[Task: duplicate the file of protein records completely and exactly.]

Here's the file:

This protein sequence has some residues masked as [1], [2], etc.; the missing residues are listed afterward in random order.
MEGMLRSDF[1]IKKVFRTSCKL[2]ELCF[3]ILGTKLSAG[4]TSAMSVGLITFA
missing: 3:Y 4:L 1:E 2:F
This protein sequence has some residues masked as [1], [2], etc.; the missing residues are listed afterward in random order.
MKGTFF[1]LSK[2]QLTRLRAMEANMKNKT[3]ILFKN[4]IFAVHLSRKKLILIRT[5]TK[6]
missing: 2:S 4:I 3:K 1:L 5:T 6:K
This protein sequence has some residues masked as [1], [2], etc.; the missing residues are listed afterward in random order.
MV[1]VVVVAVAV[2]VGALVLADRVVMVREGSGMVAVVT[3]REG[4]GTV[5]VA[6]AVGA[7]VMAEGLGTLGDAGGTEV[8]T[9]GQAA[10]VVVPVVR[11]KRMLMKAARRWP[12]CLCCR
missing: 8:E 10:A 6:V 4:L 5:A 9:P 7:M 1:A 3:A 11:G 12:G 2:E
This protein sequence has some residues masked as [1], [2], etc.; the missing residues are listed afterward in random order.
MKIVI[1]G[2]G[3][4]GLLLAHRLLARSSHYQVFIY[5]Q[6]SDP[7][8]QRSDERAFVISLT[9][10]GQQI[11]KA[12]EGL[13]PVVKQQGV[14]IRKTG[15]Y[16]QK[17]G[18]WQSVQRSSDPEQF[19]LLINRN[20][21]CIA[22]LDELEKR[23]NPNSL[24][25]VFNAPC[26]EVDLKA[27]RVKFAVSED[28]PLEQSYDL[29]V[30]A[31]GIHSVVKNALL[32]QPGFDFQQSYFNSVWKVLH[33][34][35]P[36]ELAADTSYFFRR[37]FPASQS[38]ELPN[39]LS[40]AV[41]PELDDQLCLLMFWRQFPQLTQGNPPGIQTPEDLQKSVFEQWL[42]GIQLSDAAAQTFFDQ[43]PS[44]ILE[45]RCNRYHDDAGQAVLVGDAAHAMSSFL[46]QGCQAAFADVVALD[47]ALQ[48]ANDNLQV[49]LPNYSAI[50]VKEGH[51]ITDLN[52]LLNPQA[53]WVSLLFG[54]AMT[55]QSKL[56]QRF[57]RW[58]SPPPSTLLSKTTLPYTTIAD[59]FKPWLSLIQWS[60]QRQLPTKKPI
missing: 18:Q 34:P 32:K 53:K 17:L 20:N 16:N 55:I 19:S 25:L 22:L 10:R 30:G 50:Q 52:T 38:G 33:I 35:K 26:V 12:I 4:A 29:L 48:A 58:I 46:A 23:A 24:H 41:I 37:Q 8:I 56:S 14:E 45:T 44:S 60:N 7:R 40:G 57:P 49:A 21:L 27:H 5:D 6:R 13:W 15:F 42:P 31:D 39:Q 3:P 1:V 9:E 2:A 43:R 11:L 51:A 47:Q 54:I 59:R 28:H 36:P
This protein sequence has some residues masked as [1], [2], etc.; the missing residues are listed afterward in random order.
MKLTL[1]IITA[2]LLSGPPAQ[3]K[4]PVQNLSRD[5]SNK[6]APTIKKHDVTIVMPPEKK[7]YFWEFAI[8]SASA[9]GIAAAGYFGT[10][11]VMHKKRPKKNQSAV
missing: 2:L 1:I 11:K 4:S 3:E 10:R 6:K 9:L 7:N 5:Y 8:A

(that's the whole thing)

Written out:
This protein sequence has some residues masked as [1], [2], etc.; the missing residues are listed afterward in random order.
MEGMLRSDF[1]IKKVFRTSCKL[2]ELCF[3]ILGTKLSAG[4]TSAMSVGLITFA
missing: 3:Y 4:L 1:E 2:F
This protein sequence has some residues masked as [1], [2], etc.; the missing residues are listed afterward in random order.
MKGTFF[1]LSK[2]QLTRLRAMEANMKNKT[3]ILFKN[4]IFAVHLSRKKLILIRT[5]TK[6]
missing: 2:S 4:I 3:K 1:L 5:T 6:K
This protein sequence has some residues masked as [1], [2], etc.; the missing residues are listed afterward in random order.
MV[1]VVVVAVAV[2]VGALVLADRVVMVREGSGMVAVVT[3]REG[4]GTV[5]VA[6]AVGA[7]VMAEGLGTLGDAGGTEV[8]T[9]GQAA[10]VVVPVVR[11]KRMLMKAARRWP[12]CLCCR
missing: 8:E 10:A 6:V 4:L 5:A 9:P 7:M 1:A 3:A 11:G 12:G 2:E
This protein sequence has some residues masked as [1], [2], etc.; the missing residues are listed afterward in random order.
MKIVI[1]G[2]G[3][4]GLLLAHRLLARSSHYQVFIY[5]Q[6]SDP[7][8]QRSDERAFVISLT[9][10]GQQI[11]KA[12]EGL[13]PVVKQQGV[14]IRKTG[15]Y[16]QK[17]G[18]WQSVQRSSDPEQF[19]LLINRN[20][21]CIA[22]LDELEKR[23]NPNSL[24][25]VFNAPC[26]EVDLKA[27]RVKFAVSED[28]PLEQSYDL[29]V[30]A[31]GIHSVVKNALL[32]QPGFDFQQSYFNSVWKVLH[33][34][35]P[36]ELAADTSYFFRR[37]FPASQS[38]ELPN[39]LS[40]AV[41]PELDDQLCLLMFWRQFPQLTQGNPPGIQTPEDLQKSVFEQWL[42]GIQLSDAAAQTFFDQ[43]PS[44]ILE[45]RCNRYHDDAGQAVLVGDAAHAMSSFL[46]QGCQAAFADVVALD[47]ALQ[48]ANDNLQV[49]LPNYSAI[50]VKEGH[51]ITDLN[52]LLNPQA[53]WVSLLFG[54]AMT[55]QSKL[56]QRF[57]RW[58]SPPPSTLLSKTTLPYTTIAD[59]FKPWLSLIQWS[60]QRQLPTKKPI
missing: 18:Q 34:P 32:K 53:K 17:L 20:N 16:N 55:I 19:S 25:L 22:L 10:R 30:G 50:Q 52:T 38:G 33:I 35:K 26:V 12:I 4:A 29:L 48:A 58:I 46:A 23:A 24:H 41:I 37:Q 8:I 56:S 14:E 45:T 44:S 60:N 7:R 40:G 57:P 49:A 21:L 27:H 5:D 6:R 13:W 15:F 42:P 31:D 39:Q 3:P 1:V 9:E 2:A 43:R 11:L 51:A 47:Q 54:I 59:R 28:H 36:P
This protein sequence has some residues masked as [1], [2], etc.; the missing residues are listed afterward in random order.
MKLTL[1]IITA[2]LLSGPPAQ[3]K[4]PVQNLSRD[5]SNK[6]APTIKKHDVTIVMPPEKK[7]YFWEFAI[8]SASA[9]GIAAAGYFGT[10][11]VMHKKRPKKNQSAV
missing: 2:L 1:I 11:K 4:S 3:E 10:R 6:K 9:L 7:N 5:Y 8:A